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Language Minority Students

Research related to effective educational policies and practices for language minority students (English language learners).


Recent Language Minority Students Research


Research Item Resource Needs for English Learners: Getting Down to Policy Recommendations
This resource guide sets the foundation of English Learners in California and identifies seven factors that manifest an inferior education for this population of students. Relevant policy recommendations discuss a variety of factors from funding, accountability, infrastructure and teacher training and development.
Research Item Alternative Instructional Models of Effective Bilingual Education
There are ongoing educational and political debates about the best ways of assuring that EL students succeed academically and that they acquire basic academic as well as conversational English and grade-level appropriate literacy skills. An important shift in this debate around the education of EL students is from a singular focus on the question, “Should students be instructed in English or Spanish?” to a focus on “What is the optimal instructional environment?” In many ways, this shift reflects a broader national concern with instructional quality and student outcomes. Yet there is not widespread agreement about which approaches are best with which learners or whether there are multiple approaches that can achieve acceptable student outcomes. Educators and policymakers have a pressing need for guidance in determining which approaches are effective with which students (Goldenberg, 2006), guidance that requires a systematic examination of programs that have had success in educating EL students and the factors make them successful in a specific local context.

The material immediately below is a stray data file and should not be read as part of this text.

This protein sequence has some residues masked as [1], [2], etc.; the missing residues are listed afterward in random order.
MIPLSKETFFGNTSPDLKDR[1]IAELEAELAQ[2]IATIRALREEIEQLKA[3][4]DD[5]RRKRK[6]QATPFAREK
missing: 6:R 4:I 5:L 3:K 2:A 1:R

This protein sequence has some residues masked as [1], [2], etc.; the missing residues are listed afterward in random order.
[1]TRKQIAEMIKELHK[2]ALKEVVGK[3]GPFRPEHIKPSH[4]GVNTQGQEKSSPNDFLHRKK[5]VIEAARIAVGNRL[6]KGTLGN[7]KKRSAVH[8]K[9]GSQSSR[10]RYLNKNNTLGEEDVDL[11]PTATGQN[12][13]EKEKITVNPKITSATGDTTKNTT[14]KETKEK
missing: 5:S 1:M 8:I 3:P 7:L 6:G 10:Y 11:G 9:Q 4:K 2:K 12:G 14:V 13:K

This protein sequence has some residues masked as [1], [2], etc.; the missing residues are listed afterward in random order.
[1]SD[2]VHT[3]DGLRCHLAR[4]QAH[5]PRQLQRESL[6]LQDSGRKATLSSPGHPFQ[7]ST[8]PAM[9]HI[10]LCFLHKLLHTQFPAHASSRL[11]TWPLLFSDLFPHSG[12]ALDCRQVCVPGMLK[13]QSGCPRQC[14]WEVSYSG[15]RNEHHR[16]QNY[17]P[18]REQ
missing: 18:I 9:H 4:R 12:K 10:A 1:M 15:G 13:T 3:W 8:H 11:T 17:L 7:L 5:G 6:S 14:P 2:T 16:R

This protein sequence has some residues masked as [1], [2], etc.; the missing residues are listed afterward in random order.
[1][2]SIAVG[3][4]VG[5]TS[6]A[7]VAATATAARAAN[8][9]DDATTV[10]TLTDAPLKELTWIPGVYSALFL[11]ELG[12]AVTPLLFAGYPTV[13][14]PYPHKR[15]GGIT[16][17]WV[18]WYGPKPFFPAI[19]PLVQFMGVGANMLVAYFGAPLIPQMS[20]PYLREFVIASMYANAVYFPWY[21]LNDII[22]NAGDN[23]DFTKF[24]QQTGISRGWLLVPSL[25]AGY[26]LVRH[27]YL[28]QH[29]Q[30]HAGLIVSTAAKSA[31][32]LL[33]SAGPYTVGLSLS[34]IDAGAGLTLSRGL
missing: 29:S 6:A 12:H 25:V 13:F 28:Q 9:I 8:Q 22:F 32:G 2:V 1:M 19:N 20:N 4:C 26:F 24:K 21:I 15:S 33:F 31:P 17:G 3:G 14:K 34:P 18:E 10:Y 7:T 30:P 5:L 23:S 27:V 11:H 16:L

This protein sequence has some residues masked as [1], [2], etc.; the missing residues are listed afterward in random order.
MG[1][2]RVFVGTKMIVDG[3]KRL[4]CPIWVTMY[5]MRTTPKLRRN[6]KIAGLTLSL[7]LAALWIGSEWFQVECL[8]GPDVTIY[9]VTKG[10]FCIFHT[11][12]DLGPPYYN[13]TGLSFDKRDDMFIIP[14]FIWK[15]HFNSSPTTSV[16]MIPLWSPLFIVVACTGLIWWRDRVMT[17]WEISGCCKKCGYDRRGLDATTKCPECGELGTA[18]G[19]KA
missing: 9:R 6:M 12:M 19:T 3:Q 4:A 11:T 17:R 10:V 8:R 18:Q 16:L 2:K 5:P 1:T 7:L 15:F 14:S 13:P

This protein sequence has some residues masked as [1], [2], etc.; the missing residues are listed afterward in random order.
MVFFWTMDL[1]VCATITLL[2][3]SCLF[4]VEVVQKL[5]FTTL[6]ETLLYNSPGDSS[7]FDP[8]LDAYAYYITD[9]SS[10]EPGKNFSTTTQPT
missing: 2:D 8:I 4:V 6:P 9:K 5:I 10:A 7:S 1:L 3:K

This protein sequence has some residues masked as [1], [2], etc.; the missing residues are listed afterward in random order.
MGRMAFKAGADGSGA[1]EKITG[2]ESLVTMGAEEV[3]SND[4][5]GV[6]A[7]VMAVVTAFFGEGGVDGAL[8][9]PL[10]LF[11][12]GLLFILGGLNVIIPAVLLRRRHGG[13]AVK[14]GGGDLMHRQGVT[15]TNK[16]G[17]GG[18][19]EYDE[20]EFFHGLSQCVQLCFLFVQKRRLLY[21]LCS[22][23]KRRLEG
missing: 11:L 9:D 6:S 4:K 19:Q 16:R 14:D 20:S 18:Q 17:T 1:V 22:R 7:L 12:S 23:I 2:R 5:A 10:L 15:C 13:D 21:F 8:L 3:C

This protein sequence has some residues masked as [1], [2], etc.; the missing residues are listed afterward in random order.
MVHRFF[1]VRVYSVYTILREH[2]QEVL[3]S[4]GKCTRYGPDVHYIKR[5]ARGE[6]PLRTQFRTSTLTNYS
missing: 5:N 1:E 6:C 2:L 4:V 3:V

Research Item Limited English Proficient Students: Increased Accountability Under NCLB
This policy brief provides information for practitioners and policymakers on how the NCLB requirements affect LEP students and their schools and explores some of the unintended consequences of the legislation. Although both Title I3 and Title III4 of NCLB apply to LEP students, this brief focuses on the accountability provisions outlined in Title I, which have generated the most controversy. The brief is divided into three sections. The first section summarizes the NCLB Title I accountability requirements that specifically affect LEP students. The next section answers commonly asked questions about the legislation and LEP students. A final section defines issues that need to be considered as the conversation about NCLB and LEP students continues.
Research Item A Preliminary Evaluation of Mexican-sponsored Educational Programs in the United States: Strengths, Weaknesses, and Potential
This paper was initially submitted to the Secretaria de Relaciones Exteriores in Mexico, December 2004, and also presented at the Second Binational Symposium in Mexico City at the UPN.
Research Item What Works for the Children? What We Know and Don't Know About Bilingual Education
English Language Learners (ELLs), also known as limited English proficient (LEP) students face significant barriers to obtaining quality education. While research findings have not yet indicated how best to address the issues ELLs face, schools must provide some type of support to help them overcome these barriers. Current policy debates about how to improve education for ELLs have turned into battles over whether to implement one-year English immersion programs or bilingual education programs.
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